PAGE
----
Finding One’s Voice

by marilyn on August 11, 2008

I am rarely at a loss for words but have found myself staring at a blank box for days wondering what to say in my inaugural post. So, bear with me as I “find my voice.”

The other night a friend, interested in learning more about the value of coaching (something often tricky to convey in the abstract), challenged me: “It’s great to help people be more productive,” he said, “but haven’t we had enough of that? What about plain old happiness? Can you coach people on how to be happy?”

I thought for a minute and realized I rarely discuss happiness when I talk about coaching but it is at the heart of what I do. . . whether with individuals or organizations. If people feel better about their jobs, they are happier; if people make better decisions about their lives, they are happier; if people succeed in overcoming an obstacle–personal or external–they certainly feel happier. We have only to look at the joy of the Olympic men’s swimming relay team–the underdogs–that won the gold last night to see what that kind of happiness looks like. Priceless!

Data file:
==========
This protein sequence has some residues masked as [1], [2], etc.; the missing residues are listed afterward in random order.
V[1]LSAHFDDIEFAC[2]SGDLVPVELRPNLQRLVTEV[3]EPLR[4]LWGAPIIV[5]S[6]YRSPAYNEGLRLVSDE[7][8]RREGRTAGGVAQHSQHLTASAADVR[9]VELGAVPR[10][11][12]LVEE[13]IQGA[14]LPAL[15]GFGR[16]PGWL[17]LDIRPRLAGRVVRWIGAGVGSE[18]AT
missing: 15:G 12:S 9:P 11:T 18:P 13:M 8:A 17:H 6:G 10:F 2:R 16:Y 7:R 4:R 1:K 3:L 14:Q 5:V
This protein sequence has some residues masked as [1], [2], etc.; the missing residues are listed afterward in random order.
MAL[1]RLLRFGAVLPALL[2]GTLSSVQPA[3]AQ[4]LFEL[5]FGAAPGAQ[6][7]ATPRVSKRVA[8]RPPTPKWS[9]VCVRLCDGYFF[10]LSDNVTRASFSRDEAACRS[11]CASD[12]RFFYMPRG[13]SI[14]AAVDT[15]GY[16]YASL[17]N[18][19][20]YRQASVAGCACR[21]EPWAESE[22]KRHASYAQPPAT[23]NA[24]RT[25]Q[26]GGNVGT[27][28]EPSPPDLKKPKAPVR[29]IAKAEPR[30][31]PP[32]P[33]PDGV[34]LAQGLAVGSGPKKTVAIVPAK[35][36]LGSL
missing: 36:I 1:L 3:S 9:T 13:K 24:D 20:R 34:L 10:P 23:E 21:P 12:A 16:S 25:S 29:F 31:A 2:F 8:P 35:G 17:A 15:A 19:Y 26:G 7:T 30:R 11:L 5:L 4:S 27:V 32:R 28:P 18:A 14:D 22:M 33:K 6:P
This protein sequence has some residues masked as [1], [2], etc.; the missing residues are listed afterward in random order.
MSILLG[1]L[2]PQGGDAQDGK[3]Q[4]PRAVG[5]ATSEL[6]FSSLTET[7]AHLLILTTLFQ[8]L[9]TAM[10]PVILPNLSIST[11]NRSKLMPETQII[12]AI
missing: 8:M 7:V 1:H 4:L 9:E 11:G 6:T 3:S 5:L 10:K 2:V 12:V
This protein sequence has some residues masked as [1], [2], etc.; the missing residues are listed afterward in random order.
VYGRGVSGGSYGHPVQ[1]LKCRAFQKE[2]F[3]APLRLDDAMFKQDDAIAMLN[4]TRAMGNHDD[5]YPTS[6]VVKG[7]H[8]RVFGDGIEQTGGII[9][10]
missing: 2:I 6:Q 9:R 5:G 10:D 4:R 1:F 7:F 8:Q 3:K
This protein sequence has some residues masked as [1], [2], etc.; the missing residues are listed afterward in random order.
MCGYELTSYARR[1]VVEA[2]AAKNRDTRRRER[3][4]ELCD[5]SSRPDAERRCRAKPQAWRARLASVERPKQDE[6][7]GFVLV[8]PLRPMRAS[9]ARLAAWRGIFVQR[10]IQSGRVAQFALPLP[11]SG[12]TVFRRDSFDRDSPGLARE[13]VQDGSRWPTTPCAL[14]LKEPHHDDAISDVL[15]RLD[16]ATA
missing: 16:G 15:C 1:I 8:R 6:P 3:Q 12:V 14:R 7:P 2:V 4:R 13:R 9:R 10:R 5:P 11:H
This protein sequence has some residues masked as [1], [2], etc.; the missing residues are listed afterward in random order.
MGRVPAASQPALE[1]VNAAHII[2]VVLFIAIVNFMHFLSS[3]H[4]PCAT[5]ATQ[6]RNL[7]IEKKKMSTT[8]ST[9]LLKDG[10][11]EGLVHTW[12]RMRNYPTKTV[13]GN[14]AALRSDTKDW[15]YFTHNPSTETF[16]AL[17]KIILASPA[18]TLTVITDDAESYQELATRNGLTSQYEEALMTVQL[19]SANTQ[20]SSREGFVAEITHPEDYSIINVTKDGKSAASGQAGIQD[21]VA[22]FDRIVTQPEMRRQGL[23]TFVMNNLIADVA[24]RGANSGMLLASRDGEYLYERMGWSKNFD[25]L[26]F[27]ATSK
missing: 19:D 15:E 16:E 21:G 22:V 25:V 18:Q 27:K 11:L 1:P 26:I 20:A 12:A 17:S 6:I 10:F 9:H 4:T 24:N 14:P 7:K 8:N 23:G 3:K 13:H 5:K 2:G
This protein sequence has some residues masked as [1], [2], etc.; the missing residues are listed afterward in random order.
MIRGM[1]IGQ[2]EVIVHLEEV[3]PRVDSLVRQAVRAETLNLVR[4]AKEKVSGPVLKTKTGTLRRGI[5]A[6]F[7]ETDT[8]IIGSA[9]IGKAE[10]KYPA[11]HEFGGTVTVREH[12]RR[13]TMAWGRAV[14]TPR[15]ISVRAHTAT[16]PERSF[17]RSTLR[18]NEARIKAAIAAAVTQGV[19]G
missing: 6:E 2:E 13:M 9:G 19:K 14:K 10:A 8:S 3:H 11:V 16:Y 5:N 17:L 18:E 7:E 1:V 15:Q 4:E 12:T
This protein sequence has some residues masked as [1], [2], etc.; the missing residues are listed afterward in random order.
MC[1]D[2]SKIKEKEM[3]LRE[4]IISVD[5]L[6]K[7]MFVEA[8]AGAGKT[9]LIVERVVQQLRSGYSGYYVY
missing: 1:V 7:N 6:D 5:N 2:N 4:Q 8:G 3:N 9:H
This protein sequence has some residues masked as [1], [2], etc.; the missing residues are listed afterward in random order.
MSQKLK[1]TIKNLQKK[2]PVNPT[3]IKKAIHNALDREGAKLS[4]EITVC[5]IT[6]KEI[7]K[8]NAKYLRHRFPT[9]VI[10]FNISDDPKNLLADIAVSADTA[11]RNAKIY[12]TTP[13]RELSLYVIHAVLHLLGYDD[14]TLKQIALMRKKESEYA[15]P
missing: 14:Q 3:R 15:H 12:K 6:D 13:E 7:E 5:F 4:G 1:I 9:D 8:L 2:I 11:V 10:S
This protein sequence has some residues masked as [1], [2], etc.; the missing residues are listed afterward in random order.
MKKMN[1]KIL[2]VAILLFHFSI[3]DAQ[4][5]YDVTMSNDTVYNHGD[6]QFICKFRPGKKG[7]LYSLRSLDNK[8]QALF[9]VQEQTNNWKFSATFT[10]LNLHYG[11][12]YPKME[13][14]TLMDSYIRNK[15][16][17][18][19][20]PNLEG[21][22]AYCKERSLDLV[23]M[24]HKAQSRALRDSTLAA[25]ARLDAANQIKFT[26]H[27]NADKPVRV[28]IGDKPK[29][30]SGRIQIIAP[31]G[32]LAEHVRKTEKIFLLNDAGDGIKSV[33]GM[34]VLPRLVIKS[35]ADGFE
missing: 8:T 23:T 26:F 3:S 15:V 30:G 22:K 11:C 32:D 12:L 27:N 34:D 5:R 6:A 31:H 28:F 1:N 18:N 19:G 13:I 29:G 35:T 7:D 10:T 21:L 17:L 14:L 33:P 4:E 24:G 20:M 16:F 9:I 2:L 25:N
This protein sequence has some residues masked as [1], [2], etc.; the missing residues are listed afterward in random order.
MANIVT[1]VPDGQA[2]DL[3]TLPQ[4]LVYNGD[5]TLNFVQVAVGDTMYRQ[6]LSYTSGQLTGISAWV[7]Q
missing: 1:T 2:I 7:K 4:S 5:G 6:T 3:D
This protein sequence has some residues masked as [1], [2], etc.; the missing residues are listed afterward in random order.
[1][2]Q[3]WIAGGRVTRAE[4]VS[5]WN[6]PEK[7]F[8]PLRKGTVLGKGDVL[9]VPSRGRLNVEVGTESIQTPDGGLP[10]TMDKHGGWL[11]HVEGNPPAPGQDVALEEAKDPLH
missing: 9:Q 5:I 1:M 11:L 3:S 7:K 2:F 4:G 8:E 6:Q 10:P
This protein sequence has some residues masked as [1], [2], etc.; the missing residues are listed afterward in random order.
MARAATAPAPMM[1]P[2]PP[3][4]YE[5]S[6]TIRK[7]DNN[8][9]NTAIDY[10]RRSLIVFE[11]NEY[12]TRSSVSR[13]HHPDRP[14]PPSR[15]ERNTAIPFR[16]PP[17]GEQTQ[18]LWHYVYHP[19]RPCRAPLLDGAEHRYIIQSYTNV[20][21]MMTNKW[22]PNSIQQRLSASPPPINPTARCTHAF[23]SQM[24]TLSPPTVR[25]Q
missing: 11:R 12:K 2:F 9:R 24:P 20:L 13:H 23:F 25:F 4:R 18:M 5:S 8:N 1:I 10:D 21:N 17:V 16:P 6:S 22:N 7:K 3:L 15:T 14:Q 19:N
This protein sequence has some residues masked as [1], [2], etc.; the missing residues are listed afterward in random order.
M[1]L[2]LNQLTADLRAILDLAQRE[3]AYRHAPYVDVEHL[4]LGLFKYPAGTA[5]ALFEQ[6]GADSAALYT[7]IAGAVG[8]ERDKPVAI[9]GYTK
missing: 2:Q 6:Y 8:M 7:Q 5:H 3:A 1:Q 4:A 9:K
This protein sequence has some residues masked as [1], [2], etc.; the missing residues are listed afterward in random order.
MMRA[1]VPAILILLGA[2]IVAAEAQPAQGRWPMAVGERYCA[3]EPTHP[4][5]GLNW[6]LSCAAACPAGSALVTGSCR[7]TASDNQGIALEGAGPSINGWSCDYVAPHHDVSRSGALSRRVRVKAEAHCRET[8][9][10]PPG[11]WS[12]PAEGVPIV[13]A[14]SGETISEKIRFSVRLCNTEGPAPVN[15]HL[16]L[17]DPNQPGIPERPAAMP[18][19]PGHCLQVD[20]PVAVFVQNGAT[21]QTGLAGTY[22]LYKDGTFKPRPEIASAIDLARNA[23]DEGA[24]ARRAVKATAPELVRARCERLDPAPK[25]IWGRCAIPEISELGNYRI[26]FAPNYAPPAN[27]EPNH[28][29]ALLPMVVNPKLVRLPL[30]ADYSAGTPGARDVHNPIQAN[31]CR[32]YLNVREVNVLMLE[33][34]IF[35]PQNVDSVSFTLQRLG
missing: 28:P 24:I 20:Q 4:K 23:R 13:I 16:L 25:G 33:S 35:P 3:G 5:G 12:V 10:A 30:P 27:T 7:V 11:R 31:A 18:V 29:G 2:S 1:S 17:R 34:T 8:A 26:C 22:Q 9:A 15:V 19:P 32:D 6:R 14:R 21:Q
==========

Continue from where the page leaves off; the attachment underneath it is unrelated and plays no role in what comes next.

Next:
The Olympics are the quintessential example of coaching at its best. By the time the event takes place, the coach’s job, for most sports, is pretty much done. It’s up to the athlete. Whenever we succeed–whether it be a big or small victory, our happiness quotient goes up.

Back to my friend: We happened to touch upon one of the things contributing to his unhappiness. . . in this case a family matter. I asked one question (coaches pride themselves on “wisdom”-seeking questions) and his perspective shifted. I would guess he left the conversation just a bit happier than when we began.

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